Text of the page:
When you click it and select “AI comment”, the extension will automatically detect a message it needs to reply to. Select your tone (or type your own), and it will connect to ChatGPT to generate your response. You can copy it, paste it into the reply box, edit and/or personalize and reply. Very easy!
This is just one example of AI tools that can be helpful for social media content. For CRM content, there are even more opportunities. For example, AI can converse with your customers in real time and then direct them to a customer support rep that better fits their questions. Both chatbot and IVR technologies are often powered by AI.
A word of caution: For negative mentions and replies, you may still want to use humans to write replies, as those need to be handled with much more caution.
AI for Content: Takeaways
There are ways to utilize ChatGPT for all kinds of content. You just need to experiment with the tool to identify those that work for you or your company. Here are a few examples:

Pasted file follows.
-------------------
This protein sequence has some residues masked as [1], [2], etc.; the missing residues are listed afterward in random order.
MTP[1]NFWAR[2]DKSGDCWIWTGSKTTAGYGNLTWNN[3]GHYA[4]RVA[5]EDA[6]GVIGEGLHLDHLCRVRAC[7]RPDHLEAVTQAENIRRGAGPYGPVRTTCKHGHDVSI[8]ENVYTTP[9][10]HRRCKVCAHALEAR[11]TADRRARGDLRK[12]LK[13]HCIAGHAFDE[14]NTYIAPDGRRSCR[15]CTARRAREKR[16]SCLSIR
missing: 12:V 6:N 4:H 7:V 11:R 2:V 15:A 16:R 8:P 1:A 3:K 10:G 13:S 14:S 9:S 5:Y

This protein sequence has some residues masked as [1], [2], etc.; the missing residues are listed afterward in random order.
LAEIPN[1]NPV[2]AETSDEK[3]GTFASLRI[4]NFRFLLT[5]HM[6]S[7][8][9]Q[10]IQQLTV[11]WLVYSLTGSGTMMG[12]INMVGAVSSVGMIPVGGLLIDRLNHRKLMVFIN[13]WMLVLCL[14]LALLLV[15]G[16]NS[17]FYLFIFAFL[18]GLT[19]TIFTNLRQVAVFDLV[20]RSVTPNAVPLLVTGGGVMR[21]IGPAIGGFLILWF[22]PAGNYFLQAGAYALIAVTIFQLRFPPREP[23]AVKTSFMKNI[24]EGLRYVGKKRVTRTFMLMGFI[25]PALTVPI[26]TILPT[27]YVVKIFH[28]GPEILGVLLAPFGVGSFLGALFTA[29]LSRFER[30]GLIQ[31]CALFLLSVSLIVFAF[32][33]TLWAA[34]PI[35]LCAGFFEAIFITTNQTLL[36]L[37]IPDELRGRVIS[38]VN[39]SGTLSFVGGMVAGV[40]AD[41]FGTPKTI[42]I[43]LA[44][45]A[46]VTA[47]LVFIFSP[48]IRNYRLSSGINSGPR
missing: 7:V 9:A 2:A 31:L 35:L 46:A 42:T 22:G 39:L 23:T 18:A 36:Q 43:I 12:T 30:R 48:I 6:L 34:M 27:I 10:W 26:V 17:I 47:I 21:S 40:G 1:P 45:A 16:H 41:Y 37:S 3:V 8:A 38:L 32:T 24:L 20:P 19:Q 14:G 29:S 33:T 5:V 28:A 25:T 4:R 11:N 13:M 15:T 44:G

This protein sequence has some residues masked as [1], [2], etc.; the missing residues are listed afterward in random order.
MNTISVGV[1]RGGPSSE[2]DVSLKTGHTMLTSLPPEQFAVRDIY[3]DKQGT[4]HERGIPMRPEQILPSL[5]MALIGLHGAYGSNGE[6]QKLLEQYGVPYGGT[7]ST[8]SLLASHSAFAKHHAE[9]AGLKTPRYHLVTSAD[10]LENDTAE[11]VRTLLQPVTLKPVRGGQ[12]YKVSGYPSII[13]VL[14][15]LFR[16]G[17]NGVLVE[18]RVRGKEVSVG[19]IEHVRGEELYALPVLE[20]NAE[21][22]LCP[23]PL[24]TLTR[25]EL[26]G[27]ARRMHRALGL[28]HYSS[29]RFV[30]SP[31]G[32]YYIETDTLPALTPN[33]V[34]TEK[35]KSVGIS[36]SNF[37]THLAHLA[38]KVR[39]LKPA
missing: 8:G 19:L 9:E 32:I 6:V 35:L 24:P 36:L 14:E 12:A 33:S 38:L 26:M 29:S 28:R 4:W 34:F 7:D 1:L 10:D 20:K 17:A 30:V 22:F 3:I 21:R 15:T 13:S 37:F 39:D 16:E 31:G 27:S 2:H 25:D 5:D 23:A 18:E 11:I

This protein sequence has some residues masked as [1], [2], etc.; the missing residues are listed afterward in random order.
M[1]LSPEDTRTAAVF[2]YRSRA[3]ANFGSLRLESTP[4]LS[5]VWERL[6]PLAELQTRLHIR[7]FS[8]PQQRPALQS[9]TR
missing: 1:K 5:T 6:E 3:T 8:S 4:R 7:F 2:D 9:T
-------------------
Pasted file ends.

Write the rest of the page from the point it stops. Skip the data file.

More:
Don’t use AI to write listicles
Lists of quotes, statistics, tools, etc. – all of these types of articles don’t always require expertise or experience to create. And yet, using ChatGPT for that will only produce yet another listicle that is no better than any existing one.
Instead of prompting ChatGPT to write a listicle, copy-paste your list and prompt it to suggest what is missing. Do use ChatGPT to determine blind spots and find less-known items to add to your list.
Don’t use ChatGPT to create expertise-driven content
AI can only repurpose someone else’s expertise. It doesn’t have bias (which is often good for expert-driven content that offers its author’s unique perspective.)
Do use ChatGPT for:
- Writing content outlines
- Creating podcast or video scripts
- Finding more ideas to include into your existing articles
- Identifying missing steps or angles in your content
- Finding more sources to cite as further reading, etc.
ChatGPT can greatly improve your content and help productivity. It doesn’t have your experience or expertise though. Make sure you verify everything it writes for you too. Don’t forget that its knowledge base may be outdated. Plus, its content relies on what you ask it to do.
AI is quickly becoming an integral part of digital marketing. Your competitors may be using it. Other writers may start using it.
It may not be a question of choice: It is very likely that your business will have to start using ChatGPT to remain competitive.